Java Reference
In-Depth Information
ref="romanticOffer" />
class="fancyfoods.chocolate.RomanticChocolateOffer" />
Declare OSGi service.
Service implementation.
The service element declares that a bean should be exposed as an OSG i service, suit-
able for injection into other Blueprint-managed beans or direct lookup. The bean ele-
ment describes a managed bean. Blueprint will take care of instantiating the bean and
initializing it with required properties. In this case, the RomanticChocolateOffer class
doesn't need any external configuration.
Build the api and chocolate bundles and drop them into the load directory. They'll start
automatically. When you query the chocolate department bundle, you'll see that it has
registered an OSG i service implementing the SpecialOffer interface (figure 2.13).
Annotations and Blueprint
One of the questions we get asked most often about Blueprint is whether it supports
annotations. Java 7 and Spring both support annotation-driven injection of dependen-
cies, and an extension for Aries Blueprint does too. Because annotations aren't part
of the Blueprint standard, we won't cover them; however, we do expect Blueprint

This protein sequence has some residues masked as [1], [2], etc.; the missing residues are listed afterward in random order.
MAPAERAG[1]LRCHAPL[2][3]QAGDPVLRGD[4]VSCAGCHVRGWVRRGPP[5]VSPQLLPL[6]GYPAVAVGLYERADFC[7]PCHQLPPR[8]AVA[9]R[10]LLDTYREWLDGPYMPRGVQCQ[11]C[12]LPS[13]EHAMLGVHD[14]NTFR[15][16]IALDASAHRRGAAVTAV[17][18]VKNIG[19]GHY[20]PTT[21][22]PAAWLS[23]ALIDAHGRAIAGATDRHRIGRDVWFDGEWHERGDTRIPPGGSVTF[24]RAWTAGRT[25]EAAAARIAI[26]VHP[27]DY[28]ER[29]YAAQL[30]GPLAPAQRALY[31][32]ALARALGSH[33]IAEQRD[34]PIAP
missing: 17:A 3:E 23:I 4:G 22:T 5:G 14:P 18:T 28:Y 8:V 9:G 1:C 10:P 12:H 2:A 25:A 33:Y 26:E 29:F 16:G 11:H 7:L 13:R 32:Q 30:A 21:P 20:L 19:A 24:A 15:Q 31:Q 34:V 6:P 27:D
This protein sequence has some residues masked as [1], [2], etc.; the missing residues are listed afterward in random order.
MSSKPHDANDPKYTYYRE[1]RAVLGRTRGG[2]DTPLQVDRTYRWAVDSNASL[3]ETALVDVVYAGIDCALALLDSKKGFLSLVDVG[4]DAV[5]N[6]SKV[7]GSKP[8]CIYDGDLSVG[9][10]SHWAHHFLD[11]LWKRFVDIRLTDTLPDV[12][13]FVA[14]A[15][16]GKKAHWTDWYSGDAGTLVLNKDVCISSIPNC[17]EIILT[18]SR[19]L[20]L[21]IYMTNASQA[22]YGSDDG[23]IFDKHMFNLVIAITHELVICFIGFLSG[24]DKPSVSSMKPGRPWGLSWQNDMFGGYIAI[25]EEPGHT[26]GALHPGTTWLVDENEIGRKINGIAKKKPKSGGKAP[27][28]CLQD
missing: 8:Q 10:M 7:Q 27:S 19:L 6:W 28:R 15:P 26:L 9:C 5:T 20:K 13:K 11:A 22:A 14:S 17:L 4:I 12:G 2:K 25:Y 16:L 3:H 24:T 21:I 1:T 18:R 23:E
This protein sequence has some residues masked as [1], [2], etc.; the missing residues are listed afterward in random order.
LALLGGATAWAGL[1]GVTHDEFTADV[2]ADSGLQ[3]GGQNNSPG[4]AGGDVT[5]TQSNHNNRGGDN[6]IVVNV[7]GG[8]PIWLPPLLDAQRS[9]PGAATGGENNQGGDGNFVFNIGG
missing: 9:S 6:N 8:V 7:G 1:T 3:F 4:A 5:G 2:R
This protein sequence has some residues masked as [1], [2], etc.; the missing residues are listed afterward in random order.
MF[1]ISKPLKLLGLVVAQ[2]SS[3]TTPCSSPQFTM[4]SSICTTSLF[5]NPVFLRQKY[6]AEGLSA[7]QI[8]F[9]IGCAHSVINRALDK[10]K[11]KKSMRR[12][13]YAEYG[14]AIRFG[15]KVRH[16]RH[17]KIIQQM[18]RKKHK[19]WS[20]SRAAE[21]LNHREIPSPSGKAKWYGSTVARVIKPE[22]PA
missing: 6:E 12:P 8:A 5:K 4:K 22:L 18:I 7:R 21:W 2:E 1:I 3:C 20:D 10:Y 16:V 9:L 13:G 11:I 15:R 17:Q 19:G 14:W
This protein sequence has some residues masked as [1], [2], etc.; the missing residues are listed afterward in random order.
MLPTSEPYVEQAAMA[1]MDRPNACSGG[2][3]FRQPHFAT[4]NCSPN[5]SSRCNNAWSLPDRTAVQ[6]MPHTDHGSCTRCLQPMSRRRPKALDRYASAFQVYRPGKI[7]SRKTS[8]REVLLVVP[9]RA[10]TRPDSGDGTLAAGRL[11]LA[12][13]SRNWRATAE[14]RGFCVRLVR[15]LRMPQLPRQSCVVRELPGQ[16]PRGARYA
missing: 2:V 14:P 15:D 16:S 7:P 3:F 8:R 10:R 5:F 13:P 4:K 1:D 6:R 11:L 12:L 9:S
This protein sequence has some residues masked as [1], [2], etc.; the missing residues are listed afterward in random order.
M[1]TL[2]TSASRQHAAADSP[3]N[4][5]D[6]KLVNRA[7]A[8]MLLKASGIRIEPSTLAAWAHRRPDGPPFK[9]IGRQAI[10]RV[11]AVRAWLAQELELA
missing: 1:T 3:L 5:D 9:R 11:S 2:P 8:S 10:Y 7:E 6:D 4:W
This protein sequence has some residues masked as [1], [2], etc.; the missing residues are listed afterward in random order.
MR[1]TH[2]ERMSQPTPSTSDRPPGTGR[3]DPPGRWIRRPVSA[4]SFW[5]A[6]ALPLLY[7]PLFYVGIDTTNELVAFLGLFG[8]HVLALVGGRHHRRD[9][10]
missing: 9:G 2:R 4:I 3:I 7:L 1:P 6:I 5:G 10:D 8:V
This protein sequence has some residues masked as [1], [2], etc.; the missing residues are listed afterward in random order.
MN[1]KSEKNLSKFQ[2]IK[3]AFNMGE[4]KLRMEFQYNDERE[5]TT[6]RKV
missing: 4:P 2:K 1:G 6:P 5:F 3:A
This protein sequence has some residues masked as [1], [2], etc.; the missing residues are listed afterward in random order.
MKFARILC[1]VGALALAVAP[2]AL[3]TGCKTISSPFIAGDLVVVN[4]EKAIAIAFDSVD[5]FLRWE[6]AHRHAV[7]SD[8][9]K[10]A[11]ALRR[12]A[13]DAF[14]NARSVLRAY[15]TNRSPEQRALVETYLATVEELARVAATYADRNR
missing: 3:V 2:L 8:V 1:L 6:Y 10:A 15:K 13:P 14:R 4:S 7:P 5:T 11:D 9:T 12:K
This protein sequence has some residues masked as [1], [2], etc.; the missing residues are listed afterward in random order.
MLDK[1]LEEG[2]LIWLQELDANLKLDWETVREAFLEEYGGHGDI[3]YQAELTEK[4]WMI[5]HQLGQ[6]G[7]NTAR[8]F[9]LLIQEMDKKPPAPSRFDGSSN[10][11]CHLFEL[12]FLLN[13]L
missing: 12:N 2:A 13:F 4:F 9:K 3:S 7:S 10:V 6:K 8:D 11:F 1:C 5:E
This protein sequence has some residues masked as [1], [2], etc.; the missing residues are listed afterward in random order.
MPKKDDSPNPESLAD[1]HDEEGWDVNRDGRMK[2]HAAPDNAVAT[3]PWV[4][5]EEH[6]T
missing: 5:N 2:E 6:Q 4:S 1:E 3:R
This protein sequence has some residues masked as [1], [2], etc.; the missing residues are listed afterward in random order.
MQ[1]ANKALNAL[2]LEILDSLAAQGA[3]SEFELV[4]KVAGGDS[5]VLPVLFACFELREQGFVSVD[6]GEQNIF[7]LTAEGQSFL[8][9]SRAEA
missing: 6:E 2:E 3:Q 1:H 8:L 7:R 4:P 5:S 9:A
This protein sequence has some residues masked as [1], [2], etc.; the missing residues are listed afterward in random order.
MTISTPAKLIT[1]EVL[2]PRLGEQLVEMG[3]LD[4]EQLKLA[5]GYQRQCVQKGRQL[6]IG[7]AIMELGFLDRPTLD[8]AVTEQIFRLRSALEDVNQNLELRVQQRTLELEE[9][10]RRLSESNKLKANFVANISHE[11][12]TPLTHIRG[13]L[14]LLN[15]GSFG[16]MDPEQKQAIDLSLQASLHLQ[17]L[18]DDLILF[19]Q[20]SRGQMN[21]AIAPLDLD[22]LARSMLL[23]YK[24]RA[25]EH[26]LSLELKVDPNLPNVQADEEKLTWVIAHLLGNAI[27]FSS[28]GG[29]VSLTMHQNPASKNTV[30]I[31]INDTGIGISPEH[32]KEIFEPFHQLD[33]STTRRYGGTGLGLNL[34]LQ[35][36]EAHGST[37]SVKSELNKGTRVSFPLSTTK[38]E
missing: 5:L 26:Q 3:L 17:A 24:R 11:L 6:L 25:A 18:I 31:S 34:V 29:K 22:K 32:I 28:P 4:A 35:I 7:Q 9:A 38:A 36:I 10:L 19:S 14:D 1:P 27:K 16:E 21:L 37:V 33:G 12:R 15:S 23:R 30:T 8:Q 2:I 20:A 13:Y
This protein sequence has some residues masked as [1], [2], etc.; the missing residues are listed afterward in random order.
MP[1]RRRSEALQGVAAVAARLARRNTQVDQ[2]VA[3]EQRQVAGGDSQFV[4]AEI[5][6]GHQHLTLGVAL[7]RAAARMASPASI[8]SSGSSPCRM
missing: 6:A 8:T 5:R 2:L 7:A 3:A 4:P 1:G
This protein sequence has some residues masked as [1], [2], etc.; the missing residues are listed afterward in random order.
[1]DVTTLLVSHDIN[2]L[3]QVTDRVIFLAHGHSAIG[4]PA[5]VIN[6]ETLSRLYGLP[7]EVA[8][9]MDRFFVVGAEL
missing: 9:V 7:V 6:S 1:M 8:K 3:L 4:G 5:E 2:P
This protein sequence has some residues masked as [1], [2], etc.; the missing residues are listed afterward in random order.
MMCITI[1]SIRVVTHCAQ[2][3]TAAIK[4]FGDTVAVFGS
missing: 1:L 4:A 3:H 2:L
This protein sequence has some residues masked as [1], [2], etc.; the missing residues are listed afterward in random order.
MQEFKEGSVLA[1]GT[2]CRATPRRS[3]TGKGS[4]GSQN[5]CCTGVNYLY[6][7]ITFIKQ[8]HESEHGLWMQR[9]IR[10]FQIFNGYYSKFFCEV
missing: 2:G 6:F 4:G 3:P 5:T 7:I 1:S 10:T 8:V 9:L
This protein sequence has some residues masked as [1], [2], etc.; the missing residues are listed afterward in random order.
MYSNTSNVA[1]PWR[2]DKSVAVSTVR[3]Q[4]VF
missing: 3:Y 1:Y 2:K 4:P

annotations to appear in a future release of the enterprise OSGi specification.
Who's going to use this service? Rather than hooking the service right up to our web
bundle, let's make the dependency chain a bit more interesting by adding an Offer-
Aggregator service. The OfferAggregator takes all the available special offers and
works out which ones should be displayed to the user, and in what order. Separating
interface from implementation is always a good idea, so the interface should live in
the api bundle.
Figure 2.13 The bundle details for the chocolate bundle show that it registers an OSGi service
implementing the SpecialOffer interface. A Blueprint container for this bundle is also registered
as a service by the Blueprint implementation.
Search WWH ::

Custom Search